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AstraZeneca’s Injectable Antibody Cocktail Halves Risk Of Death Or Developing Severe Covid, Trial Finds

Published 10 months ago
By Forbes

TOPLINE AstraZeneca’s injectable antibody therapy is effective at preventing severe illness or death in people with mild or moderate Covid-19 infections, the British pharmaceutical company announced Monday, buoying confidence as scientists race to develop tools to treat coronavirus patients outside of hospital settings. 


AstraZeneca said its antibody therapy, AZD7442, halved the risk of developing severe Covid-19 or death compared to inactive placebo in some 822 patients taking part in the late-stage clinical trial. 

The patients—most of whom (90%) were at high risk of severe illness and had other diseases—received the antibodies within a week of showing symptoms. 

A separate analysis found the therapy to cut the risk of death or severe illness by two-thirds (67%) if given within five days of showing symptoms, AstraZeneca said.    

AstraZeneca said it plans to discuss the data, which it did not disclose, with health authorities and plans to submit the trial’s full findings for publication in a peer-reviewed medical journal.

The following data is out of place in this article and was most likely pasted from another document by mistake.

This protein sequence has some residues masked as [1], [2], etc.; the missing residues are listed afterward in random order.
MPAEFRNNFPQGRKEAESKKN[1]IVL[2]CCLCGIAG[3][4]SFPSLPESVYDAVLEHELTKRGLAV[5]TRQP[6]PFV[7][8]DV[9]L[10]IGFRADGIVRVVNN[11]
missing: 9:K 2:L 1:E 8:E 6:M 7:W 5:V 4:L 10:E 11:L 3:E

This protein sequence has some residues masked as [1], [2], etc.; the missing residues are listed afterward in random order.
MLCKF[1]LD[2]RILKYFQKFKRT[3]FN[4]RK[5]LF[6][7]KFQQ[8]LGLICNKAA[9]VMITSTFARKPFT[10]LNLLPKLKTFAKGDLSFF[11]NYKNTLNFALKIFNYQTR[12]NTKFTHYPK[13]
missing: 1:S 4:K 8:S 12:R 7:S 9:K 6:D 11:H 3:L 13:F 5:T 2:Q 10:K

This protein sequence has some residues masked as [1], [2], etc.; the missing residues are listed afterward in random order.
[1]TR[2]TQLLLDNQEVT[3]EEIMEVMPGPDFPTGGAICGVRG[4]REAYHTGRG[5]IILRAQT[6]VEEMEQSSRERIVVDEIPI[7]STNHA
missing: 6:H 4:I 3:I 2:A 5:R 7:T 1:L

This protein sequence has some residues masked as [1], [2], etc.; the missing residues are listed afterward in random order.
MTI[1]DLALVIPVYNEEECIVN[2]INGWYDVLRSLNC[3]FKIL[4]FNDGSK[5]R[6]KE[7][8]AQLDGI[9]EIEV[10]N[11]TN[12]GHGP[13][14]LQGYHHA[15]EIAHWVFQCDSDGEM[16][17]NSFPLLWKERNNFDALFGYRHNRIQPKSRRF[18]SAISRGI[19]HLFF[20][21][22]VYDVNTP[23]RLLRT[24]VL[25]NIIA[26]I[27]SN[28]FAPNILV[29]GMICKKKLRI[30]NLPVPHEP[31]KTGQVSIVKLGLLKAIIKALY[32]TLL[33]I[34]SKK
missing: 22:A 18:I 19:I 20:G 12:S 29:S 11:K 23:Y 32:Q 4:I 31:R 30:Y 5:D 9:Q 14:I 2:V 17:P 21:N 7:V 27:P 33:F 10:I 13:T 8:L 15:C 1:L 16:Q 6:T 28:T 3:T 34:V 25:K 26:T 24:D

The company sought emergency approval for the therapy in early October after a study found it to be effective at preventing severe disease in high-risk individuals before exposure to the virus.


The vast majority of Covid-19 treatments are geared towards patients already hospitalized with the disease and most of these treats the body’s response to the virus. There are few treatments available for non-hospitalized patients to stop the disease from progressing and the monoclonal antibody treatments that are expensive, typically administered intravenously and in such short supply that they are being rationed for those in the hospital who are likely to need them most. Effective treatment for non-hospitalized patients would be a game-changer.


AstraZeneca’s injectable antibody therapy is not the only pre-hospital treatment for Covid-19 in the pipeline. Pharma giant Merck, alongside Miami-based Ridgeback Therapeutics, asked U.S. regulators for emergency authorization for an antiviral pill to treat Covid-19 in early October. The pill, the first treatment of its kind, was found to halve the risk of hospitalization or death in high-risk groups in a late-stage clinical trial, the company announced. It is one of several antiviral pills in late-stage development. Compared to antibody treatments, they are relatively cheap and easy to produce and distribute at scale. 


An earlier trial testing whether the AstraZeneca antibody cocktail could prevent symptoms in people exposed to Covid-19 failed in June. 

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